The following content is provided by the OMAFRA Field Crop Team and can found on the Field Crop News website. OFA is sharing this information with members dealing with high-DON corn. This is a disaster situation in Southwestern Ontario and we are working with partners on all avenues for helping to compensate for lost crop and extra costs. For questions or concerns about DON or vomitoxin, check out fieldcropnews.com.
Harvesting is of course the preferred option but for some producers finding a market for mouldy or corn with high levels of DON content can be difficult this year as well as it takes time to find alternative uses or streams for this corn. Livestock producers, especially those with hogs, cannot feed high DON corn to their animals without considerable blending or additives.
If corn contains low to moderate DON levels, grain cleaning with rotary screen type or gravity-based cleaners for example has been shown to be effective in reducing mycotoxin levels in the remaining grain. The resulting high-DON screenings will be lower volume and easier to deal with than the entire grain mass.
Storing grain until harvest is complete will allow the market to get a better picture of the entire 2018 harvest. Once pressure from harvest eases, it may be easier to assess marketing opportunities for lower-quality grain.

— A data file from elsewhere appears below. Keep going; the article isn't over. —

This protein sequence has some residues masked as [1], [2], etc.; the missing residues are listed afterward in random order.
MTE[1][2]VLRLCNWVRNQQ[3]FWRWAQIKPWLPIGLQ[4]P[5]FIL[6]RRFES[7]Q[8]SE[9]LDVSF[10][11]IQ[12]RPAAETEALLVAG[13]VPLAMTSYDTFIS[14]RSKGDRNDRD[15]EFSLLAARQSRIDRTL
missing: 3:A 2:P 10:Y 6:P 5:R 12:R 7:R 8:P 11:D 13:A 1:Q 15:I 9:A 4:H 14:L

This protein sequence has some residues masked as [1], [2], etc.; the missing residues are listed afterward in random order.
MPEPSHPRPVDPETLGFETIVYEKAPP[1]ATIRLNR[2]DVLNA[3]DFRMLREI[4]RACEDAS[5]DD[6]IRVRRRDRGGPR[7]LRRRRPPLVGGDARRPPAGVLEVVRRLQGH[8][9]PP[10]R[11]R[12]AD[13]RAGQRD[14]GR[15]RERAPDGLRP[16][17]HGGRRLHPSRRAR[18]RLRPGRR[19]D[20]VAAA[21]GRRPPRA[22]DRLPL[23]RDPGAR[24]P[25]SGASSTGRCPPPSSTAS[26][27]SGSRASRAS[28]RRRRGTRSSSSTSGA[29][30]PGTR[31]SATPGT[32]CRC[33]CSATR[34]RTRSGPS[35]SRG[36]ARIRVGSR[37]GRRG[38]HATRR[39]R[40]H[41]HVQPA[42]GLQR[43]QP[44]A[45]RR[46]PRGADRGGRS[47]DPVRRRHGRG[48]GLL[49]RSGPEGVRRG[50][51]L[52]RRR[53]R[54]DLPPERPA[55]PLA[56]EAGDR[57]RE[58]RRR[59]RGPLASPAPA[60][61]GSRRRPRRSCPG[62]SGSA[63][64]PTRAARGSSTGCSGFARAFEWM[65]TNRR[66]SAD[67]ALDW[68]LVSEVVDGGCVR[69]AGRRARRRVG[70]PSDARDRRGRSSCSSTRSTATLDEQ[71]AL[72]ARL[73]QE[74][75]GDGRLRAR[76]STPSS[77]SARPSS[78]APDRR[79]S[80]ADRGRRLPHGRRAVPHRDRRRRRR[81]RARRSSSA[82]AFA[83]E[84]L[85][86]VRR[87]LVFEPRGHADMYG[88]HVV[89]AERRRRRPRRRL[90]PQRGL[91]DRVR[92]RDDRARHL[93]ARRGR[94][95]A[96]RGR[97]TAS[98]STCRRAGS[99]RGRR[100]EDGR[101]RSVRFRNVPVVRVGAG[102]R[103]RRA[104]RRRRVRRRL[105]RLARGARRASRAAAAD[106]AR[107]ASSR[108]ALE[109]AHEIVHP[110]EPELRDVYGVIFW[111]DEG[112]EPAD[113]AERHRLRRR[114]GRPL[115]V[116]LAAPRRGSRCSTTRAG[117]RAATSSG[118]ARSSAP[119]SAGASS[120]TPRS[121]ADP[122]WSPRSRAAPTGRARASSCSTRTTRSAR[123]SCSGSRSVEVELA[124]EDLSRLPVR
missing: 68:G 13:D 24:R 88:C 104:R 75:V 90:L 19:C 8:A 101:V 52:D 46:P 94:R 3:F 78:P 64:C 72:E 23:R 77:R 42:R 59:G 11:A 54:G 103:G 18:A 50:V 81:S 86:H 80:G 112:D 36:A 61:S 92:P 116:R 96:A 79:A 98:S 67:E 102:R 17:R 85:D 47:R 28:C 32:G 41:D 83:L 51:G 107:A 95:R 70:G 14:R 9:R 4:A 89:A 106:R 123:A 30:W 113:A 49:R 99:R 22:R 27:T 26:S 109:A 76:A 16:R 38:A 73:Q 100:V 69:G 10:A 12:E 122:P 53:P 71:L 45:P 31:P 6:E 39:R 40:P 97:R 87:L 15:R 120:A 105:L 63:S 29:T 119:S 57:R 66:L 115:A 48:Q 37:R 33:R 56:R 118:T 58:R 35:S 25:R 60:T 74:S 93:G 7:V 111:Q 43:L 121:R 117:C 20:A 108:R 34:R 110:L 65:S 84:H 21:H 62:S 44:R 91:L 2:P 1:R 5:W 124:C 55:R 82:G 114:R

Corn infected with DON can potentially be used as a feedstock for anaerobic biodigesters. However, only a limited number of digesters capable of handling grain corn exist in the province. Grain corn will likely require grinding prior to feeding a digester, as whole kernels will simply sink to the bottom of the digester.
Ethanol plants would seem to be a logical delivery point. However, the ethanol distillation process concentrates DON in the dried distillers grains (DDGs) 3 times higher than the original grain. DDGs are sold for livestock feed, and account for significant revenue for ethanol plants. High DON levels may render the DDGs unsaleable.
Composting grain is impractical and requires significant water addition and active management.
Landfilling contaminated grain is costly and impractical. Costs in excess of $100 / tonne can be expected from municipal landfills.
Burning compromised grain to produce heat is a possible alternative. Corn as a heating fuel is 3 times less expensive than propane or heating oil. However, specialised furnaces or boilers are needed and therefore this is unlikely to be feasible unless the heating system already exists.
Crop destruct of either the grain or standing crop is an option although an unpleasant option. Grain retains a significant fertilizer value, and could be ground up and land-applied as a last resort. Grinding before land applying accelerates breakdown and prevents germination of volunteer plants. This may be the most practical method for handling large volumes of unmarketable grain. Mowing and incorporation of the corn residues have been used in US Midwest states when they have had similar ear rot and mycotoxin issues.